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The Wooden Horse: The Liberation of the Western Mind, from Odysseus to Socrates Hardcover – Bargain Price, September 6, 2007
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From Publishers Weekly
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"Odysseus is the central figure in the bold story that Keld Zeruneith tells about Greek poetry and the development of Greek thought, tracing he growth of a new `structure of consciousness,' still meaningful for modern society. This is an extraordinary book: intense, imaginative, highly idiosyncratic, and written with great warmth and energy. -- P. E. Easterling, Regius Professor of Greek, University of Cambridge
"Ranging from Greek myth and religion to Greek poetry, drama, and philosophy, The Wooden Horse reminds one, in its breadth of scholarship, of the groundbreaking work of Hellenists such as Bruno Snell and E. R. Dodds and, in its deft deployment of Jungian insights, of the writings of Erich Neumann and James Hillman. Like an archaeologist of the mind, Keld Zeruneith has unearthed significant fragments of archaic and classical Greek culture and then reassembled them to form an image of the primal structures of Western consciousness." -- Christopher Collins, Professor, New York University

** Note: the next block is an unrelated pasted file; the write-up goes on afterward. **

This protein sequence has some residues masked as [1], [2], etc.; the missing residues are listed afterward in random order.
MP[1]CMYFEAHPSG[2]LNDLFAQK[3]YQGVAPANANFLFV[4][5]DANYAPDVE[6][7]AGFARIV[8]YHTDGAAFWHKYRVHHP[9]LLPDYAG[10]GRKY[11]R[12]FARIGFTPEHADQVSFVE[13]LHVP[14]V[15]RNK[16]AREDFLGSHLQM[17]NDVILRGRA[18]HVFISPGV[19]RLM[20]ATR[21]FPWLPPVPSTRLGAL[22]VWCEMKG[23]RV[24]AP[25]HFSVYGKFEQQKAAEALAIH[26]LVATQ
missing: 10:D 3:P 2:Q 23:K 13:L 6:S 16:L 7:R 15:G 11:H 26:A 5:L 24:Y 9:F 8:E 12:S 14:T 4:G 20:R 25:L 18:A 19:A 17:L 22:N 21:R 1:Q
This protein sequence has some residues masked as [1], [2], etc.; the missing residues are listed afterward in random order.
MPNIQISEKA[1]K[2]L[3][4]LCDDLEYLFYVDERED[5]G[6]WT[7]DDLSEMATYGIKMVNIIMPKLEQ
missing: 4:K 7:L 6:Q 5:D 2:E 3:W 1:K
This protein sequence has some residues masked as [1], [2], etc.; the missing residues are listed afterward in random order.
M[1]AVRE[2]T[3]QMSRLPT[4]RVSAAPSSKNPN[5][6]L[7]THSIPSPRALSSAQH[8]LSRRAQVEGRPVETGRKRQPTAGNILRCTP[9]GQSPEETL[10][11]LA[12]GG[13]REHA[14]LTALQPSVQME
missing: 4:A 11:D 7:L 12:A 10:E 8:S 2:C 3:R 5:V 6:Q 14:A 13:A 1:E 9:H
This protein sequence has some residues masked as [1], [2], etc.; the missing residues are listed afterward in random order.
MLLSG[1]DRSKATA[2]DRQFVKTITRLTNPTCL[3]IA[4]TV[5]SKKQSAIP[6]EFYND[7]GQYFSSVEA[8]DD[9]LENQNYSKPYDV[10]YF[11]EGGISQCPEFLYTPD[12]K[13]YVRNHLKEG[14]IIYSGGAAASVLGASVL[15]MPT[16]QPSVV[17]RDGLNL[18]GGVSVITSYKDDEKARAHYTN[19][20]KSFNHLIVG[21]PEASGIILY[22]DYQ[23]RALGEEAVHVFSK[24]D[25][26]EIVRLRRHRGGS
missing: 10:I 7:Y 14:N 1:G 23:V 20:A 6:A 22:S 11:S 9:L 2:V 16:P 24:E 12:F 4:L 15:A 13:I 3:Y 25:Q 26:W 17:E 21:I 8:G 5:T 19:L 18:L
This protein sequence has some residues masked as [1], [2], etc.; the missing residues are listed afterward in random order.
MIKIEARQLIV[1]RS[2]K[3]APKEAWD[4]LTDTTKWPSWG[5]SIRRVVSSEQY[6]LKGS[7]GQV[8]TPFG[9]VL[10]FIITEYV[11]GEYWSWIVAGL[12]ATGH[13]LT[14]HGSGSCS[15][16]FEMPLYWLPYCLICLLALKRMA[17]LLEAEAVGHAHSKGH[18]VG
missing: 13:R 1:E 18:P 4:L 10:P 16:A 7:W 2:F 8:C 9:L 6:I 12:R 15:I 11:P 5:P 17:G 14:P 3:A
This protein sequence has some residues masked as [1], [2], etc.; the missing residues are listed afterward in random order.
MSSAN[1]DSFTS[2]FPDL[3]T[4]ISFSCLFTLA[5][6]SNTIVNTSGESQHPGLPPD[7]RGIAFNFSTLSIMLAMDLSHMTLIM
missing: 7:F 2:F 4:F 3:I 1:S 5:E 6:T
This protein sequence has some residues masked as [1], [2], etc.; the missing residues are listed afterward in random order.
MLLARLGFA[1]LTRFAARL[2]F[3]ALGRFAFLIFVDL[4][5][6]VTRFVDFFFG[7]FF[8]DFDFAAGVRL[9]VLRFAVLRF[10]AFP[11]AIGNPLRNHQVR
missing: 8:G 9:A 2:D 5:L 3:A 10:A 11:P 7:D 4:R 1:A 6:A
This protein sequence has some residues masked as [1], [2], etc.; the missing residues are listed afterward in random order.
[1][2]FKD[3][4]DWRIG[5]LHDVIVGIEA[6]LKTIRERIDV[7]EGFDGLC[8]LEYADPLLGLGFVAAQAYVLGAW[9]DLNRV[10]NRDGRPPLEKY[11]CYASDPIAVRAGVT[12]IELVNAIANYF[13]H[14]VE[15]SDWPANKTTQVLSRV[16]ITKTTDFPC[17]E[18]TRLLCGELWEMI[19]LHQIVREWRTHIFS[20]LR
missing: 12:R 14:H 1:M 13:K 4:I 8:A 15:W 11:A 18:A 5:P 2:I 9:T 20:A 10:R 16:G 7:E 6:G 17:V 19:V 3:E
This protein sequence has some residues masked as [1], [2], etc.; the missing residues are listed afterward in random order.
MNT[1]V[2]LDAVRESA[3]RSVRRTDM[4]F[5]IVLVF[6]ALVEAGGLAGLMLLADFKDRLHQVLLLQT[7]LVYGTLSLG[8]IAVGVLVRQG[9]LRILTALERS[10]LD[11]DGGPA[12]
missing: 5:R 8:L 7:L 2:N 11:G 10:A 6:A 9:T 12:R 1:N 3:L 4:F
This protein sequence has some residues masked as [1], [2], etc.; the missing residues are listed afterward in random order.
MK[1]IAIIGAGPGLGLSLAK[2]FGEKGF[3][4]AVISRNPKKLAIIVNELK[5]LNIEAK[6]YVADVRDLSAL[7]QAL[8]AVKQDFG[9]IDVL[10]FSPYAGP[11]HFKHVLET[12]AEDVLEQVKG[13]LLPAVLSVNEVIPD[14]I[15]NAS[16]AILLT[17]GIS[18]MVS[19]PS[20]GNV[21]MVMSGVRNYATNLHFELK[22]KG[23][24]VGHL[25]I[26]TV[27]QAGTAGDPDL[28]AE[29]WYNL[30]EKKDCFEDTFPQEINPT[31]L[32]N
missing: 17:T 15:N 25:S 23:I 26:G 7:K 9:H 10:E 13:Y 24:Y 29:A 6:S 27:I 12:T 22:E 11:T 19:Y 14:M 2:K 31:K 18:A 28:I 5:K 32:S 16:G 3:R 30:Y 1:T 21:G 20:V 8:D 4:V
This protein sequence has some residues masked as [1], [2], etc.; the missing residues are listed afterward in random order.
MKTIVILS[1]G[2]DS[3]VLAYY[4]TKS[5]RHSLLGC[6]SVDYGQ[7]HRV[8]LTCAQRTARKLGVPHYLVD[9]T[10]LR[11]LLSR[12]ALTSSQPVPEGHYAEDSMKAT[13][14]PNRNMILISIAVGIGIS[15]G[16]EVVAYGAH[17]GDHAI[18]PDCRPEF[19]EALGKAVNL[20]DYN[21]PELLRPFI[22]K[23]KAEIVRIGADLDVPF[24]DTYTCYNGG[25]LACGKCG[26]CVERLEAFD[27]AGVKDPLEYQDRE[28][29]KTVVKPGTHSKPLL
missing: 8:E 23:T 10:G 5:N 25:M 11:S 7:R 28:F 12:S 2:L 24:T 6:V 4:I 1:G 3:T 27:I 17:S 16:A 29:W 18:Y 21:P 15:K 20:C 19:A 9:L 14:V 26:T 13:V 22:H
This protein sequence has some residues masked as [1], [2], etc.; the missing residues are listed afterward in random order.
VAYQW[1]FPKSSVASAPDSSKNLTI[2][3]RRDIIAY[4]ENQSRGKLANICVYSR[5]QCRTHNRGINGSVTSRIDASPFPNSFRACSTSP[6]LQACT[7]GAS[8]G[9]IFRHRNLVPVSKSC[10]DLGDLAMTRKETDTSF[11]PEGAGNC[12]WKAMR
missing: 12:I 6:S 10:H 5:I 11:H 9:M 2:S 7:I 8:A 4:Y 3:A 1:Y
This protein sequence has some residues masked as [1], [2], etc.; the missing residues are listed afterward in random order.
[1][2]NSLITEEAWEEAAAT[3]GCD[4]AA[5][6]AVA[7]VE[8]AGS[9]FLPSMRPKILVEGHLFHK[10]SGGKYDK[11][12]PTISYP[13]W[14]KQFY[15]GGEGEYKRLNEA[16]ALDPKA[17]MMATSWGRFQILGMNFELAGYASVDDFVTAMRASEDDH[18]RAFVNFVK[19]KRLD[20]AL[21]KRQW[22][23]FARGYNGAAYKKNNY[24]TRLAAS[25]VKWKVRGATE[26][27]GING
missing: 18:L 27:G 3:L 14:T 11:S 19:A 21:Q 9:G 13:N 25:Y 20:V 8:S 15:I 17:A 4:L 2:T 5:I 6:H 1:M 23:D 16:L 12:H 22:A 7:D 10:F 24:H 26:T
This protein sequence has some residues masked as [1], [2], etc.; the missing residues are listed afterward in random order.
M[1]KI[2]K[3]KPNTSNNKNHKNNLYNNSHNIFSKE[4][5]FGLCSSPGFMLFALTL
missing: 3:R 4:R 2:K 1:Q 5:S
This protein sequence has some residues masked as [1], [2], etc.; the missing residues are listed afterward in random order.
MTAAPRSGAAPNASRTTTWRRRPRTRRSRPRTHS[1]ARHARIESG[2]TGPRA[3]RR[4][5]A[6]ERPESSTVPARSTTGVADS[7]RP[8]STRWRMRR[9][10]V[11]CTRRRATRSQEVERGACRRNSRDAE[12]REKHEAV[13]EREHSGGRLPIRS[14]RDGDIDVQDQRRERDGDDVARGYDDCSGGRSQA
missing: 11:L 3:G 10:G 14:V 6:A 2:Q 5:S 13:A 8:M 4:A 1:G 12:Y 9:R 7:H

"The Wooden Horse is a most inventive and profound exploration of ancient Greek mythmaking. I admire all the learning and creativity that went into this ambitious book." -- Gregory Nagy, Francis Jones Professor of Classical Greek Literature and Professor of Comparative Literature, Harvard University
Top Customer Reviews
This is too much for a college/graduate student to read during the school year. This is an outstanding book to be read through the summer, in preparation for school courses.
The author says that the chapters stand-alone and the reader can pick and choose the chapters that interest him or her most. Obviously, it's important to read the foreword and the first chapter first, but after that one can skip around. I would also suggest the first note which takes up almost a full 2 1/2 pages, and titled, "The Wooden Horse: The Myth of Discursivity." (Discursivity: Proceeding to a conclusion through reason rather than intuition.)
Perhaps what I enjoyed most is the fact that the author remains perplexed how such great works, the "Iliad" and the "Odyssey" could emerge from "the darkness of history...it will remain a mystery. The mystery bears the name of Homer."